PLACE: seeking creative writing for upcoming book
• Do you love to write?
• Ever been homeless?
• Got a connection to Melbourne?
We Are Here: Stories of Home, Place and Belonging will be a fresh collection of writings by people who have experienced homelessness. Out in 2019, from Affirm Press.
The aim is to showcase the talent, creativity and diversity of people who have gone without a home, shatter some stereotypes, and wow readers with a collection of quality, thought-provoking writing on a theme that connects us all.
Expect a book that will surprise, delight, and challenge; an object of beauty that honours the stories within, and the writers who crafted them.
CALL FOR CONTRIBUTORS
Writers with lived experience of homelessness – plus a connection to Melbourne – are invited to pitch ideas or submit short works. The loose theme of the book is PLACE.
Keen to contribute? Please read the FAQs first…
FREQUENTLY ASKED QUESTIONS
>What are we looking for?
Strong short works – micro-memoir, poetry, creative non-fiction, truthful experiments – from Melbourne-linked writers who have been homeless at some point in their lives.
PLACE is a LOOSE theme, not a strict one. A clearly evoked setting may be enough. Pieces don’t need to be about place – they just need to have a strong sense of place. They transport the reader: we’re right there as the story or poem unfolds. (Or maybe it’s a shopping list…a recipe…a letter…map directions?) There’s no need to write about homelessness, although you’re welcome to do so.
Quality is vital: please send us only your very best work/ideas. All selected pieces will go through an editing process, in consultation with the writer.
Brevity matters too: striking snapshots, not epic movies…a slice of life, not the whole cake. Above all, we’re seeking powerful storytelling. Writing that moves, surprises, or stirs the reader – makes them feel, think, wonder. Takes them somewhere new. Reveals the world afresh.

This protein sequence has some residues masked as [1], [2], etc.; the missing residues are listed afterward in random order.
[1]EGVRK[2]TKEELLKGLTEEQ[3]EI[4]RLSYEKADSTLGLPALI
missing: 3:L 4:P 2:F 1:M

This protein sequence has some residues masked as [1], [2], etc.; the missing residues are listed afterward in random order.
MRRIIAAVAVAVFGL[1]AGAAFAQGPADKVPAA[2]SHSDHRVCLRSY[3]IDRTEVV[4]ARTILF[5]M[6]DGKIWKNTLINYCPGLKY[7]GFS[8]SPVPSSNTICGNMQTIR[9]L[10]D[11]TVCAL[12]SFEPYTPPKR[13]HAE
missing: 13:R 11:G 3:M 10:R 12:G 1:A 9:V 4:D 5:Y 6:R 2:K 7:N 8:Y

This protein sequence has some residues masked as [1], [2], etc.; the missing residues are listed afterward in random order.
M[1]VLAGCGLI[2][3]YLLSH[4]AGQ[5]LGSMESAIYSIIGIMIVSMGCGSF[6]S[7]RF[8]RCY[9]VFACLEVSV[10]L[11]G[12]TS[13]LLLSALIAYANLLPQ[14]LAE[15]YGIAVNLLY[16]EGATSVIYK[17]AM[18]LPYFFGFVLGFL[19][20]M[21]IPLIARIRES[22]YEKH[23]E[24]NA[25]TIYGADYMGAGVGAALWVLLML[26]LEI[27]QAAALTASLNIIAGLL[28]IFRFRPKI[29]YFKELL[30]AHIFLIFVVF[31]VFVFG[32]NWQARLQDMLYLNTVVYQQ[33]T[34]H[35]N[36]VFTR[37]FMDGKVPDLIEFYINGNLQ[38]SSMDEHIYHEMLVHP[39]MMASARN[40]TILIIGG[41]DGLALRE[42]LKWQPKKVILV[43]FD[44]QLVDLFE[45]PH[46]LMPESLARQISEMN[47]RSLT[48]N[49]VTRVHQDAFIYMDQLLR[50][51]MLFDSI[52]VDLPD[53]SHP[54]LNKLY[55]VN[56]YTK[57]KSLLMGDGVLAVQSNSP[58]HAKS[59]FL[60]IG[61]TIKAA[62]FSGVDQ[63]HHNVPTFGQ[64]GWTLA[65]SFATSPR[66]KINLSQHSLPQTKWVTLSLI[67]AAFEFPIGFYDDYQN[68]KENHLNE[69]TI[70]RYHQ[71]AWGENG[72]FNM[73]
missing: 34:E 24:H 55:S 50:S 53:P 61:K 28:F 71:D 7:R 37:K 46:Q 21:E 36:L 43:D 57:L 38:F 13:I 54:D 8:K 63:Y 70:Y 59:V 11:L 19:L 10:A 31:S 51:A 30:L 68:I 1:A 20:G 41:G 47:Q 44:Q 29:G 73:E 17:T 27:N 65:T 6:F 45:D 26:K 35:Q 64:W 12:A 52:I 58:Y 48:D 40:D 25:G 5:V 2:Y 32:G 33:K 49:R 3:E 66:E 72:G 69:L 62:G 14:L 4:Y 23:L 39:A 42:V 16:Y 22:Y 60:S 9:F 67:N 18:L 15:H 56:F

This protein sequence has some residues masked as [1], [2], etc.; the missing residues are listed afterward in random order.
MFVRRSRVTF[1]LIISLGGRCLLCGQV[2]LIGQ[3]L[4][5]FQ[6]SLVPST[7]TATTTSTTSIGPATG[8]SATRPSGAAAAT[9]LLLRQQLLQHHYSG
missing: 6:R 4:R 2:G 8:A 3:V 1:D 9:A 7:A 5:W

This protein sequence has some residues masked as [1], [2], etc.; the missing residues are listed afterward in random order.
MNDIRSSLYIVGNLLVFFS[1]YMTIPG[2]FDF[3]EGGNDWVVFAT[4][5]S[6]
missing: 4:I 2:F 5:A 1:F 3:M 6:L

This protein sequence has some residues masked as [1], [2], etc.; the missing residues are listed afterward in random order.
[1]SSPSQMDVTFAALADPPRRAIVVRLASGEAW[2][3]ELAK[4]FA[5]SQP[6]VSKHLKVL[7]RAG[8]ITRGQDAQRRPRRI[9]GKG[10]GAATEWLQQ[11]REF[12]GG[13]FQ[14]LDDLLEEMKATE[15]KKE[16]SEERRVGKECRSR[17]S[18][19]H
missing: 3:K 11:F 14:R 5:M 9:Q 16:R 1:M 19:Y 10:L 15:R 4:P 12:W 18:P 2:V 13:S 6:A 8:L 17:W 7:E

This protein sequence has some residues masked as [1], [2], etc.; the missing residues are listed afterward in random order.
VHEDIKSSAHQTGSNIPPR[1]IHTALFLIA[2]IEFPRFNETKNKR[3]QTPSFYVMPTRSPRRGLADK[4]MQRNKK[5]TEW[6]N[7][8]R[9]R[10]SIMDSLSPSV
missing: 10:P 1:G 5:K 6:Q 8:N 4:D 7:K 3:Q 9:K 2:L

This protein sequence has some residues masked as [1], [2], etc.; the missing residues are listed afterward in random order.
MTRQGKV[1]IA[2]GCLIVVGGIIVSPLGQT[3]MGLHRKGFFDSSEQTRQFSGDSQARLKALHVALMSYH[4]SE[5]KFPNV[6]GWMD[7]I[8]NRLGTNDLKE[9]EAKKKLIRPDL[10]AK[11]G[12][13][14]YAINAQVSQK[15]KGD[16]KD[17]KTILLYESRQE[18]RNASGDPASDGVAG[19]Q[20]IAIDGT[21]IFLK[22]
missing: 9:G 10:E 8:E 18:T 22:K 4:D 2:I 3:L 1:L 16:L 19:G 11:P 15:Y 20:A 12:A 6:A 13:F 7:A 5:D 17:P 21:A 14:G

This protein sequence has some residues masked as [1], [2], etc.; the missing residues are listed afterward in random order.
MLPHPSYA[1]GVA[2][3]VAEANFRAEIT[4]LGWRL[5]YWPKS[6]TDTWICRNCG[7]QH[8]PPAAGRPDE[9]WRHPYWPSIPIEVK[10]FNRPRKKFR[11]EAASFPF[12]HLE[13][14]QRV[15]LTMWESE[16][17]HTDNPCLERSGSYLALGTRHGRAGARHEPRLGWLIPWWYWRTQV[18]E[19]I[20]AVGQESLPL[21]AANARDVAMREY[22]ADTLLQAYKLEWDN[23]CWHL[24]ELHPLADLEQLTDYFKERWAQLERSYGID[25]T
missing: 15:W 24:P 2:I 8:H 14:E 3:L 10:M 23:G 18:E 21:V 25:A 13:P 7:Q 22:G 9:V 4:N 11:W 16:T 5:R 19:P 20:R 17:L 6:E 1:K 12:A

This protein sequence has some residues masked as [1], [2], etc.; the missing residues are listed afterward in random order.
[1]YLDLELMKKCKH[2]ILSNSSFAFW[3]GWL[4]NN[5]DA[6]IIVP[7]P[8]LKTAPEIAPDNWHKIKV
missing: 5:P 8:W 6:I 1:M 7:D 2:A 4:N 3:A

>How long should my piece be?
Short and sweet! (Or short and sour.) We want concise, powerful writing that packs a punch. No wasted words. Aim for one page (up to 350 words), or two pages (up to 750 words). Poems: 16 lines maximum. We also have scope to commission a few longer pieces.
>What do you mean by “homeless”?
“Homelessness” covers a range of experiences: living in a caravan park, rooming house, refuge, crisis accommodation, or transitional housing; squatting, couch-surfing with friends or relatives, sleeping rough or in a vehicle, or living in other precarious, overcrowded, or temporary forms of shelter for a period of time.
Experiences of homelessness vary widely, but common threads include poverty, inability to access the rental market, and other structural, socioeconomic, and/or personal barriers to being safely housed. Contributors do not need to publicly reveal their past or present living circumstances.
>Who can contribute?
New, emerging, and experienced writers. Contributors will be a mix of seasoned professionals, passionate hobbyists, and secret scribblers. Acclaimed authors will appear alongside talented first-timers.
The editor is particularly keen to hear from Indigenous and migrant writers, people of colour, LGBTIQ+ authors, and writers with disability.
Contributors must be 18+. You can publish under a pen name.
>Is there a deadline?
Pitches are due by 15 January 2019. But if you’re keen to contribute, please get in touch ASAP.
>When will I hear back?
Responses may take up to six weeks, depending on the volume of submissions. Final decisions on what will appear in the book will be made in mid-2019.